Catching up on the News of Jews: Chained Melodies and Celebrities Good and Bad

Chained Melodies:

I support civil rights for Jewish women in all marital and in all ritual issues. I am surprised that the Agunah issue has become mainstream news all of a sudden in the Times and at the Jewish Channel. The Times has this, "Unwilling to Allow His Wife a Divorce, He Marries Another - NY Times" The reporter presents some of the baffling facts about the rabbinic legal jungle:
Mr. Kin, who in recent years moved to Las Vegas, has repeatedly insisted that Ms. Kin agree to binding arbitration from one particular religious court based in Monsey that is controversial and has been widely denounced by rabbinical authorities in the United States and Israel. Several leading rabbis, including the chief rabbinical office of Israel, have said they would not accept a divorce document signed by this particular court. Mr. Kin has said that the head of the beit din, Rabbi Tzvi Dov Abraham of Monsey, granted him dispensation to marry again.

“The rabbinical court system is such an ad hoc system where any man is able to call himself a rabbi and any three rabbis are able to call themselves a court, so that even if it’s not accepted by anyone, he is able to hide behind this,” said Rabbi Jeremy Stern, the executive director of the group that organized the protests against the wedding. “What empowers him to continue is the support of friend and family and community. We need everyone to say clearly we will not tolerate this kind of behavior.”
The notion that rabbis act within a legitimate system of law has always seemed to me to be a grand exaggeration at best. In the realm of rabbinic law, there is no transparent means of publishing decisions or appealing decisions. Facts are hard to come by and rumors rule. Often a rabbinic case works like this: you go to the local rabbi of your choice and he whispers his opinion in your ear. Then you go tell everyone what he said.

Speaking of rumors, I stumbled on this blog (which when asked, a reporter first told me was Kin's former husband's blog and then he changed his mind and said he was not sure that is the case): THE PHONY AGUNAH: LONNA KIN RALBAG IS A PHONY AGUNAH. The post raises issues and makes me think - did Lonna Kin ever actually go to the court to receive her get? One begins to wonder if this case is a clash of two manipulators who no longer wish to live together. Something doesn't smell right. This instance is probably not going to turn out to be the best poster case for the issue of women's rights in Orthodox Judaism, once we hear all the allegations about these two people. Too bad - the cause of women's rights overall is a just one.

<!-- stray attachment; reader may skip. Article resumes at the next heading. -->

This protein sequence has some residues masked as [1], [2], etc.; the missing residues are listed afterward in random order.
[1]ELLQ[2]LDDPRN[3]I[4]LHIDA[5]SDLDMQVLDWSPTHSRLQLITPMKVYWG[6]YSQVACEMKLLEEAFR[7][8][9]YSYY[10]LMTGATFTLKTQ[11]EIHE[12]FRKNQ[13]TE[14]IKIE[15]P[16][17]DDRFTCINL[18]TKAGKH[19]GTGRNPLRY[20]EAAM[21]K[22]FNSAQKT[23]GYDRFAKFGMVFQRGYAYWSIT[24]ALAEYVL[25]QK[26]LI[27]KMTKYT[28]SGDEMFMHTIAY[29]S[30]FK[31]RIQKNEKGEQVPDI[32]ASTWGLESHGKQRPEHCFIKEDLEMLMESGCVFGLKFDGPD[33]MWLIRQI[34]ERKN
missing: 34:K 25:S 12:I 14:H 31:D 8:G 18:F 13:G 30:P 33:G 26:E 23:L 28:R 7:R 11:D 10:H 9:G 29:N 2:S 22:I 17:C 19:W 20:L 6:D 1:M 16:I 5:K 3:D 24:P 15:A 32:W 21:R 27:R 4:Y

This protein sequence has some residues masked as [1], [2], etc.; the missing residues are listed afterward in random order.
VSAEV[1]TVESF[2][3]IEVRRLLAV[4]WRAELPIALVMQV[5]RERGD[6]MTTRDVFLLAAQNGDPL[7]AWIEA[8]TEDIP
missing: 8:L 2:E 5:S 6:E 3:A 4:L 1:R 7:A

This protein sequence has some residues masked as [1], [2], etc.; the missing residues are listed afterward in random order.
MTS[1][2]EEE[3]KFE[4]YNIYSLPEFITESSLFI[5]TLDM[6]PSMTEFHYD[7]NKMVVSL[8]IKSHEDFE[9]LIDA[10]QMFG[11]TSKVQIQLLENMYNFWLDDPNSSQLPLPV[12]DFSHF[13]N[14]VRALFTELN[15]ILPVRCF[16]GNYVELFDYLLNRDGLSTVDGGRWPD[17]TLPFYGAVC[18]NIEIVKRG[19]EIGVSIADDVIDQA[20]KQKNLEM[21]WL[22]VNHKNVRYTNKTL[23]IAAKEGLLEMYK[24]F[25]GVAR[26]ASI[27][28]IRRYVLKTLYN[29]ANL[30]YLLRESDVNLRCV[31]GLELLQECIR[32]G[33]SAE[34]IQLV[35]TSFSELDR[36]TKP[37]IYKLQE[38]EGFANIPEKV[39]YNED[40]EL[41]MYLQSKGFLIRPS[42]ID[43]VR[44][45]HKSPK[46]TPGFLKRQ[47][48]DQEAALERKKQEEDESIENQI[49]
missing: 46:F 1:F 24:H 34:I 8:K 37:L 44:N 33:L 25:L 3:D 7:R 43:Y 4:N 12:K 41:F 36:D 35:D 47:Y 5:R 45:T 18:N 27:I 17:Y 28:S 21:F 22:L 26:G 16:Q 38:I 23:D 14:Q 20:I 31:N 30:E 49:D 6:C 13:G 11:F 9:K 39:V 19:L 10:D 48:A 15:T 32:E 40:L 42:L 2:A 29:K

Celebrities Good and Bad:

New Yorker had two fantastic profiles: one on actress Scarlett Johansson - Anthony Lane: The Unstoppable Scarlett Johansson- and the other on Paul de Man who was an acclaimed academic until he was exposed as a writer for the Nazis and all-around scoundrel - Louis Menand: Paul de Man's Hidden Past

And the Times brought us news of some wonderful New York Jews, They Kept a Lower East Side Lot Vacant for 47 Years: telling us, "Nearly four decades ago, a new assemblyman named Sheldon Silver and his young protégé escorted Edward I. Koch, then a mayoral candidate, through the Orthodox Jewish enclave on Manhattan’s Lower East Side where the two had both grown up. It was the first day of Rosh Hashana, 1977..." and going on to extol (?) the contributions of William E. Rapfogel to this neighborhood preservation effort. to recall, "Mr. Rapfogel, who led the Metropolitan Council on Jewish Poverty, was arrested last year and accused of looting the agency." I got a mailing today from the Met Council asking for a Passover donation. I'm gonna pass. You may want to shower thoroughly after reading that article.

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